A year and a half later and the Steam Deck's trackpads are finally being copied in a new handheld PC

Ayaneo Kun handheld
(Image credit: Ayaneo)

It's taken nearly a year and a half but finally another handheld gaming PC is launching with a pair of trackpads like the Steam Deck. The Ayaneo Kun is the latest to hit Indiegogo with an official launch set for the end of August, and comes sporting the near ubiquitous Ryzen 7 7840U APU.

Those trackpads have been the only things setting Valve's handheld apart from the raft of AMD-powered devices that have followed it, aside from maybe the somewhat intangible benefits of SteamOS. But those twin pads, set below the thumbsticks, are aiming to provide mouse-like functionality for the benefit of your very PC games.

The original Steam Deck trackpads were built from the ruins of the old Steam Controller. While I am still and forever more not sold on just how effective they are for aping the classic mouse and keyboard control for FPS, it gives gamers on a handheld device far more control for strategy and management games that really don't play nice on controller. 

You can play Crusader Kings III on a handheld, but it's not fun. But with even the small trackpads of the Steam Deck you get a pretty decent mouse-like experience.

That's what the Ayaneo Kun is aiming to bring to its big boi handheld, though it's sporting round "innovative dual intelligent touchpads" instead of Valve's square pads. It's hailing this as the first Windows handheld with a touchpad design, and it will be interesting to see how well they function, and just what Ayaneo does with a pair of them.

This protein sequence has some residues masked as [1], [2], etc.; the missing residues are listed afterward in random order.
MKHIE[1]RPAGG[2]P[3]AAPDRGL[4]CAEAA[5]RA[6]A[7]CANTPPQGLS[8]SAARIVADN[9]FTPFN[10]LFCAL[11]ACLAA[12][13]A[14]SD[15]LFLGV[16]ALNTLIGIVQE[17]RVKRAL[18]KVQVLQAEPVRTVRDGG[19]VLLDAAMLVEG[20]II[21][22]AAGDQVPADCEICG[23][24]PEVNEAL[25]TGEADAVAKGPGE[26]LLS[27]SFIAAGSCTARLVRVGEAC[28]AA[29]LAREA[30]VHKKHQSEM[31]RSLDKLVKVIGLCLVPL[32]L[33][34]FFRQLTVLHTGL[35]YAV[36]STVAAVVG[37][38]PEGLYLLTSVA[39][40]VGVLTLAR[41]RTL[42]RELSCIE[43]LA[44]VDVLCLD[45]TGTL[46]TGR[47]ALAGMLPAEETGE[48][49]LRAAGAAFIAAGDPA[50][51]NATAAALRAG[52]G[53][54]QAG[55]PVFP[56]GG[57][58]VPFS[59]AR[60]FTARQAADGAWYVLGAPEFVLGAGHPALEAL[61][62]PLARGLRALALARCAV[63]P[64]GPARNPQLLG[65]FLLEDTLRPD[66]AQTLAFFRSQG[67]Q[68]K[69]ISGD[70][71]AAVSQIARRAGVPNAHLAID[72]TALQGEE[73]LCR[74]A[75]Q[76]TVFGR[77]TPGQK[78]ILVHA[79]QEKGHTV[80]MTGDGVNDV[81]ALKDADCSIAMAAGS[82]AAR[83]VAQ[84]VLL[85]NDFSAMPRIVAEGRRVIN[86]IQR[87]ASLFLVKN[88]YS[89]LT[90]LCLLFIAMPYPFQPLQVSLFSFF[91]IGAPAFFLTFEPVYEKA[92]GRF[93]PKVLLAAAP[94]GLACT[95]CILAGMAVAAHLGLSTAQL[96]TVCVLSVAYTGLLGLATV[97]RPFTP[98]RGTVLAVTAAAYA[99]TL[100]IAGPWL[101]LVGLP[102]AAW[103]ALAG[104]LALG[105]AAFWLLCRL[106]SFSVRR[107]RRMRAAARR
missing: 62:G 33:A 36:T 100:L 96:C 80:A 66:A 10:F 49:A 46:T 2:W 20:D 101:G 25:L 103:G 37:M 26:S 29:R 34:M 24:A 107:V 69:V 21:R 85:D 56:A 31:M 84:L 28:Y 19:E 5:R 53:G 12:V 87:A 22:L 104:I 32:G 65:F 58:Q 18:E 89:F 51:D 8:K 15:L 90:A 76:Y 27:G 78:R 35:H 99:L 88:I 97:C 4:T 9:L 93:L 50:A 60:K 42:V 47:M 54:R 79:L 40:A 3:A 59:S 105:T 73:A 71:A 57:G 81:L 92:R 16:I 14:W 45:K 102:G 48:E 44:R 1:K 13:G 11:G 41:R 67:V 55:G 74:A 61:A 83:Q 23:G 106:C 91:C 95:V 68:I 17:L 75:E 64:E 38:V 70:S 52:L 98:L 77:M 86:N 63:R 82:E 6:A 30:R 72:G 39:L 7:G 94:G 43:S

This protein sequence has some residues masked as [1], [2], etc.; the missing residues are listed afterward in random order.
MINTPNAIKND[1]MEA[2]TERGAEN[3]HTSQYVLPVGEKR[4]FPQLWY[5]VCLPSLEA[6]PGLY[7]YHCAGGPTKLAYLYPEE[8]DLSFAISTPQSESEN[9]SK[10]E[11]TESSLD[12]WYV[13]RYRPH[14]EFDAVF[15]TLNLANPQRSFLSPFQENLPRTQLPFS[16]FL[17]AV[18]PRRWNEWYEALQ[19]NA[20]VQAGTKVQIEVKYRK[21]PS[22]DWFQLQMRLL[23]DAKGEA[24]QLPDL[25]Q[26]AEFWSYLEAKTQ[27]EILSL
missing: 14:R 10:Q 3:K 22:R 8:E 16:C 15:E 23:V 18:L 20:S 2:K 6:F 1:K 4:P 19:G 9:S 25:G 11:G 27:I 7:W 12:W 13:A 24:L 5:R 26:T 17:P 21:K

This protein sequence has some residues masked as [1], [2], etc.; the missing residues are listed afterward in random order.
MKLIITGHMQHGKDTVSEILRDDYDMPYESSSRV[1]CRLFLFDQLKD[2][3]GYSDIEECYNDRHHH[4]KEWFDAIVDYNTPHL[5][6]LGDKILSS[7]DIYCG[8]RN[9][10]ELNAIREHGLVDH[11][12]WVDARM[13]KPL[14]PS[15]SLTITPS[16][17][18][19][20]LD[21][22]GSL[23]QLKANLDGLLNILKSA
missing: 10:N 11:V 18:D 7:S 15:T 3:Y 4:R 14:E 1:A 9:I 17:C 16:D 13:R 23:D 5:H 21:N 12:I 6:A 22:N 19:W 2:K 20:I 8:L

This isn't the only thing the Kun had going for it, or that is making it stand out from the crowd. It's hoofing big. Bigger than the Steam Deck, and is being pegged by Ayaneo as designed for "semi-mobile scenarios." Basically, you're not going to be slipping it into a pocket on your way out of the house.

But it is running an 8.4-inch screen, with a 1600p native resolution, and that goes some way to justifying the extra scale of the Kun. As does the addition of the 75Wh battery. That's bigger than the ROG Ally or Steam Deck, and chonkier than even the AOKZOE A1 Pro with its 65Wh battery.

The bigger screen might swallow up some of that extra battery capacity, and I also have concerns over how well the otherwise impressive Ryzen 7 7840U will cope with a 2560 x 1600 resolution. I've had the chip gaming happily at 1200p, but 1600p might be a stretch too far for the 12 compute units of its Radeon 780M GPU.

I am still very keen to see how this monster handheld actually feels in the hand, find out how much it costs, and just how much it weighs, too. What I am loving, though, is Ayaneo's continued commitment to these different form factors.

Ayaneo Air 1S

(Image credit: Ayaneo)

Because, shipping in August is another Ryzen 7 7840U-powered device from the other end of the spectrum: the Ayaneo Air 1S. That's a 5.5-inch 1080p device which is smaller than a Nintendo Switch and almost as light. There is a specific thin and light version that's actually lighter and very thin—at 18mm—but the battery is a measly 28Wh and will struggle to last. Even on the non-thin and light version the battery is only a 38Wh option, which is going to be tight on gaming up time, too.

It's also announced the Ayaneo Slide, a gaming handheld with a slide out screen with an adjustable angle, and an RGB-backlit keyboard underneath. That is coming out after the Kun, however, so will be launching closer to the end of the year.

That's a lot of Ryzen 7 7840U machines, but it does mean there are a lot of different handheld gaming PCs coming out, with potentially fascinating specs lists and form factors that ought to suit most of our playtimes.

Dave James
Managing Editor, Hardware

Dave has been gaming since the days of Zaxxon and Lady Bug on the Colecovision, and code books for the Commodore Vic 20 (Death Race 2000!). He built his first gaming PC at the tender age of 16, and finally finished bug-fixing the Cyrix-based system around a year later. When he dropped it out of the window. He first started writing for Official PlayStation Magazine and Xbox World many decades ago, then moved onto PC Format full-time, then PC Gamer, TechRadar, and T3 among others. Now he's back, writing about the nightmarish graphics card market, CPUs with more cores than sense, gaming laptops hotter than the sun, and SSDs more capacious than a Cybertruck.